Following a hearing, the court found that throughout the marriage the mother stayed home to care for the children, while the father traveled. After the parties’ divorce, the father only visited the children once per month. The Court found the visits to be inadequate as the father would rent a single room, and as the children grew older and it became inappropriate for all three to stay overnight, one would have to return home during the visitation. Additionally, more recently, the parties’ daughter stopped communicating with the father altogether after learning that he remarried without telling the children. Importantly, the court also found that the family lived in Europe for two years during the marriage, that the children are bilingual, that the children lived with the mother in Belgium for a period of time following the parties’ divorce, and that the children actually attended school in Denmark and Belgium for a period of time.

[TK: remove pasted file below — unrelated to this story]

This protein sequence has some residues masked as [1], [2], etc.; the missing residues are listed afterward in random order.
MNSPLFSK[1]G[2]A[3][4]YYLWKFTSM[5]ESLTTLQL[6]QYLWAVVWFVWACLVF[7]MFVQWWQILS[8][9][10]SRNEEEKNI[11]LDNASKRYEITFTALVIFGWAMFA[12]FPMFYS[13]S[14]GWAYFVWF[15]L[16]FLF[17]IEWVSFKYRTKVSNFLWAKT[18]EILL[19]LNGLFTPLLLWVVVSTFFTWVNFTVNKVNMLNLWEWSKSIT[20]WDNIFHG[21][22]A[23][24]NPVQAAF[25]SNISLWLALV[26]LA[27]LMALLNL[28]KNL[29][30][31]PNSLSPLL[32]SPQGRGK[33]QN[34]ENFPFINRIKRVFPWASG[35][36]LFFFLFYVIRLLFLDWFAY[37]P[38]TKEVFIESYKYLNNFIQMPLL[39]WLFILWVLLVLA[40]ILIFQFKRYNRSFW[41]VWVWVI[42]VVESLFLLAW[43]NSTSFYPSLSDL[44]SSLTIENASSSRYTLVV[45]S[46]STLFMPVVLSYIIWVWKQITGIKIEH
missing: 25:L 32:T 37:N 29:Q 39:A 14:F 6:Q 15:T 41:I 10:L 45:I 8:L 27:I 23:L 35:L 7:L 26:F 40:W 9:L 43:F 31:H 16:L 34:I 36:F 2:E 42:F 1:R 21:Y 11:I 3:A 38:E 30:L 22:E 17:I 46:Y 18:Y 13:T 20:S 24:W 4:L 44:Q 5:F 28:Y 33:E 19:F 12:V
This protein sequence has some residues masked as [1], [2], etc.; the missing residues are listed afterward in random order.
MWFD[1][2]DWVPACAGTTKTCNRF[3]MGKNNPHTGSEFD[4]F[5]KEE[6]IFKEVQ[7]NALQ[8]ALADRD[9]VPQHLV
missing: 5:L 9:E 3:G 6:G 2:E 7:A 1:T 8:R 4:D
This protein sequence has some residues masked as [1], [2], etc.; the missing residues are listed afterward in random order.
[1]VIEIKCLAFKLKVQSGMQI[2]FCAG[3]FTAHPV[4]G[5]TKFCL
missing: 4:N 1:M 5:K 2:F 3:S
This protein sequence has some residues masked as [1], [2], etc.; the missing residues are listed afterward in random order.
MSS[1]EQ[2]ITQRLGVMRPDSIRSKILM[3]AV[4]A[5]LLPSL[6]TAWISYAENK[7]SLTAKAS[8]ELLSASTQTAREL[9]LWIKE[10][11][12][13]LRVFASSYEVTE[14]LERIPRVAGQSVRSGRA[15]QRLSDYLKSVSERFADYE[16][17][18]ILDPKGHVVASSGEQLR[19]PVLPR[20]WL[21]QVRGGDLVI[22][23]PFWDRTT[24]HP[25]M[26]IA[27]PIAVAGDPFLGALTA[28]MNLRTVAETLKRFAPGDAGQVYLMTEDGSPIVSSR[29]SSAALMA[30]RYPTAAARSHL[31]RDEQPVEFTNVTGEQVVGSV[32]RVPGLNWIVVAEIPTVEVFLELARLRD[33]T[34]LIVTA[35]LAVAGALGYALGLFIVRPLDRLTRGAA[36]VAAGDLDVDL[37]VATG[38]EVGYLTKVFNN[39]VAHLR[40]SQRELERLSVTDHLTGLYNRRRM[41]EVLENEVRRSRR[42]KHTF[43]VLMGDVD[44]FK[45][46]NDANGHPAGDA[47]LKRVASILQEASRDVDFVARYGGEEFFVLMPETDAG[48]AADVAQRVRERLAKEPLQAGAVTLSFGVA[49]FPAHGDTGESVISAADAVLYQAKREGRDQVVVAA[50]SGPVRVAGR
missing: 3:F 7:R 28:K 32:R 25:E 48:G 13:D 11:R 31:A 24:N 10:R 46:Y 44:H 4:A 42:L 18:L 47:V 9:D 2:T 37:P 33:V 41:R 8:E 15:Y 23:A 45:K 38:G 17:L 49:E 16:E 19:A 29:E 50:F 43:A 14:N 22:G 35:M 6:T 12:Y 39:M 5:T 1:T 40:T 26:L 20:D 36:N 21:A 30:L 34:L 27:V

The court ultimately found that the proposed relocation was for a legitimate purpose, that the proposed location was reasonable in light of that purpose, and that the relocation was in the best interests of the children. More specifically, the court found that the mother’s desire to remarry constituted a legitimate purpose for the proposed move, and that her knowledge and experience dealing with the school system in Denmark enabled her to determine that the children would benefit from receiving an education there. The Court also relied upon its finding that there exists a close bond between both the mother and the children, and amongst the siblings, while the relationship between the children and their father is strained. In support of its decision, the court also noted that the children have already become accustomed to seeing their father relatively infrequently.

Should you have any questions regarding issues pertaining to relocation, or matrimonial matters in general, please do not hesitate to contact Michael D. DeMeola, Esq. He can be reached by telephone in the firm’s Westport office at (203) 221-3100 or by e-mail at mdemeola@mayalaw.com.